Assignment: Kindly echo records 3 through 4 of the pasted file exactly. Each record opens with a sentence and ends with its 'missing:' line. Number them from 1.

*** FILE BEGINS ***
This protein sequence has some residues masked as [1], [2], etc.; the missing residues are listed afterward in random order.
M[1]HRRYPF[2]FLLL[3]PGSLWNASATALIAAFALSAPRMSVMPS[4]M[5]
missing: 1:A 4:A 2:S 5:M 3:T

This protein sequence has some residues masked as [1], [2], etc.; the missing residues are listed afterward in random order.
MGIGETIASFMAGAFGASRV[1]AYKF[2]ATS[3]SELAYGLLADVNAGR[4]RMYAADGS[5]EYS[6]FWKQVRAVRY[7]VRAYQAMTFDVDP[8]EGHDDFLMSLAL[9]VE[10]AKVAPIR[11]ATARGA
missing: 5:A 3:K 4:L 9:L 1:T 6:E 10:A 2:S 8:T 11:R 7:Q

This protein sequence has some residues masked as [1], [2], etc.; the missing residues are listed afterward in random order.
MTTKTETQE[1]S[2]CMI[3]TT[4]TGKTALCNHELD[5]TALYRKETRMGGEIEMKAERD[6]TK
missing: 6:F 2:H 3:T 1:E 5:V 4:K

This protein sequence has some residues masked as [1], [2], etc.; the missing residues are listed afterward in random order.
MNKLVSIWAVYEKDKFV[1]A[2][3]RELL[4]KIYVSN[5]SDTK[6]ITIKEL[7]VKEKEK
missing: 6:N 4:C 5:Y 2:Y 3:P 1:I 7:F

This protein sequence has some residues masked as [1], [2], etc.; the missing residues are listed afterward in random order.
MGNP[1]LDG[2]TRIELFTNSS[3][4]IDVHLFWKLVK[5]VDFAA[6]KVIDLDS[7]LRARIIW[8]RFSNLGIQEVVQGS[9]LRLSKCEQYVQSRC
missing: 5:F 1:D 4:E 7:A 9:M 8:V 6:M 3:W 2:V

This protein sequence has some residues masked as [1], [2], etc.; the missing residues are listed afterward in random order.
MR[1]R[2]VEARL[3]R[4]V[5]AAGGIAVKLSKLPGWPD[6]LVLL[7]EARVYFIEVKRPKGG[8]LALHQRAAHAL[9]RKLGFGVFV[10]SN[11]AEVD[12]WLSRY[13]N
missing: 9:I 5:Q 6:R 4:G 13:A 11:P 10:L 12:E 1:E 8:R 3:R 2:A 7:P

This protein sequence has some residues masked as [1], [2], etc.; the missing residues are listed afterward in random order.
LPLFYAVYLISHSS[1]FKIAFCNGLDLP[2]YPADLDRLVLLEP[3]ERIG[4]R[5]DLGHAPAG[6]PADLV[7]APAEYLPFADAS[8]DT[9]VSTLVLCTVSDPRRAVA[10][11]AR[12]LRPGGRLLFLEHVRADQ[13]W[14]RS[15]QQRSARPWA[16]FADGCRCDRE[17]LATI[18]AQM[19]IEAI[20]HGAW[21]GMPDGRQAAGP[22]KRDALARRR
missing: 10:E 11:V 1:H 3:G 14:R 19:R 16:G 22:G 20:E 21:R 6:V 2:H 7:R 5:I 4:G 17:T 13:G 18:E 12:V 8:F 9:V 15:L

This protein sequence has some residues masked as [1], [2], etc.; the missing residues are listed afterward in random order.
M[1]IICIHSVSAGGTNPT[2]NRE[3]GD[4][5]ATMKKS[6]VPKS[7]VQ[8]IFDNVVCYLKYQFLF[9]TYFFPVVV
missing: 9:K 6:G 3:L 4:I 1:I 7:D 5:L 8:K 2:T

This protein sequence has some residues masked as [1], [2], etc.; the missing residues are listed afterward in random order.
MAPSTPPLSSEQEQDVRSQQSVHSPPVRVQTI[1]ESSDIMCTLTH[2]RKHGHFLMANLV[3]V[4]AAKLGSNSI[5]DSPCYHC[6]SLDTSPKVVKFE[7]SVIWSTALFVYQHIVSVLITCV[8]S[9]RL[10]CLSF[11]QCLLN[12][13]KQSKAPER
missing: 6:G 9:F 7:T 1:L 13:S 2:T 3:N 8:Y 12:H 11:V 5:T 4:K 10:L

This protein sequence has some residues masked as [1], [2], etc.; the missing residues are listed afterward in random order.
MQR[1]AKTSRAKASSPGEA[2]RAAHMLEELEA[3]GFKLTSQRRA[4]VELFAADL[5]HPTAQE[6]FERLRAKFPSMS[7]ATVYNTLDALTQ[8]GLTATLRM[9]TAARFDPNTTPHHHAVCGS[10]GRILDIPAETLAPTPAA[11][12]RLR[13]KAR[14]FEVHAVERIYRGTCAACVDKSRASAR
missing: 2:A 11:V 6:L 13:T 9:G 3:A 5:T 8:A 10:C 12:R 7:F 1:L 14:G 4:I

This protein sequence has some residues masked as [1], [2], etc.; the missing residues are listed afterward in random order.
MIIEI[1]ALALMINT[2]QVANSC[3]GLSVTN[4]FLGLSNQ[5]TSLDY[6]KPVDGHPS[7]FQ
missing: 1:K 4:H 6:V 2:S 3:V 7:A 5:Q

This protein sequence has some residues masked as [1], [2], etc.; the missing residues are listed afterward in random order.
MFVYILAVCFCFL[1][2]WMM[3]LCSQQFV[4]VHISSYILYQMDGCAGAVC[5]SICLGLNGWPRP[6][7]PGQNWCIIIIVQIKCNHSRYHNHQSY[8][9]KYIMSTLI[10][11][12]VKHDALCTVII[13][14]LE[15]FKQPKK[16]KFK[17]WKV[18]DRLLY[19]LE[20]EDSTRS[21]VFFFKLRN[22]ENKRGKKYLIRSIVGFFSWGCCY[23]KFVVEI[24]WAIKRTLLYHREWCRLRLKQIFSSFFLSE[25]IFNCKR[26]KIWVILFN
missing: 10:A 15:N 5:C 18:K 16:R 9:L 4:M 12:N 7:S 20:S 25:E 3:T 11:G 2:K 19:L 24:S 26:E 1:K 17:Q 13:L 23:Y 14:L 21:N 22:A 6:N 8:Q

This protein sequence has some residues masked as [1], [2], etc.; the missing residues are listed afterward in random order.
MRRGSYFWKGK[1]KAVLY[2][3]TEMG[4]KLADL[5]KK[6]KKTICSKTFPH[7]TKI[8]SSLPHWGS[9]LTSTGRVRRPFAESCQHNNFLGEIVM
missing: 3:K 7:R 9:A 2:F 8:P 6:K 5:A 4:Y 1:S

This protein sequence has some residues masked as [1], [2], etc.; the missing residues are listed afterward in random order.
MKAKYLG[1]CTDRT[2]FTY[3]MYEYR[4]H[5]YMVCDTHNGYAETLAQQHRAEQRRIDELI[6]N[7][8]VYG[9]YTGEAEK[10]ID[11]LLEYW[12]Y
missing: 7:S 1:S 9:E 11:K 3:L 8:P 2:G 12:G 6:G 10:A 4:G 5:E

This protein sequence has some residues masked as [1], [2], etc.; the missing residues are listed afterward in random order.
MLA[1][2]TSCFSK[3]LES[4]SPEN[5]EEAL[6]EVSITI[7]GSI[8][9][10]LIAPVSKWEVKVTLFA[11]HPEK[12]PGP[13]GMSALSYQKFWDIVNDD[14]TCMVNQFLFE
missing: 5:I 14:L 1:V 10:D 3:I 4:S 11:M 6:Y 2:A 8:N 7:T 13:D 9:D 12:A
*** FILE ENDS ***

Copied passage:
This protein sequence has some residues masked as [1], [2], etc.; the missing residues are listed afterward in random order.
MTTKTETQE[1]S[2]CMI[3]TT[4]TGKTALCNHELD[5]TALYRKETRMGGEIEMKAERD[6]TK
missing: 6:F 2:H 3:T 1:E 5:V 4:K

This protein sequence has some residues masked as [1], [2], etc.; the missing residues are listed afterward in random order.
MNKLVSIWAVYEKDKFV[1]A[2][3]RELL[4]KIYVSN[5]SDTK[6]ITIKEL[7]VKEKEK
missing: 6:N 4:C 5:Y 2:Y 3:P 1:I 7:F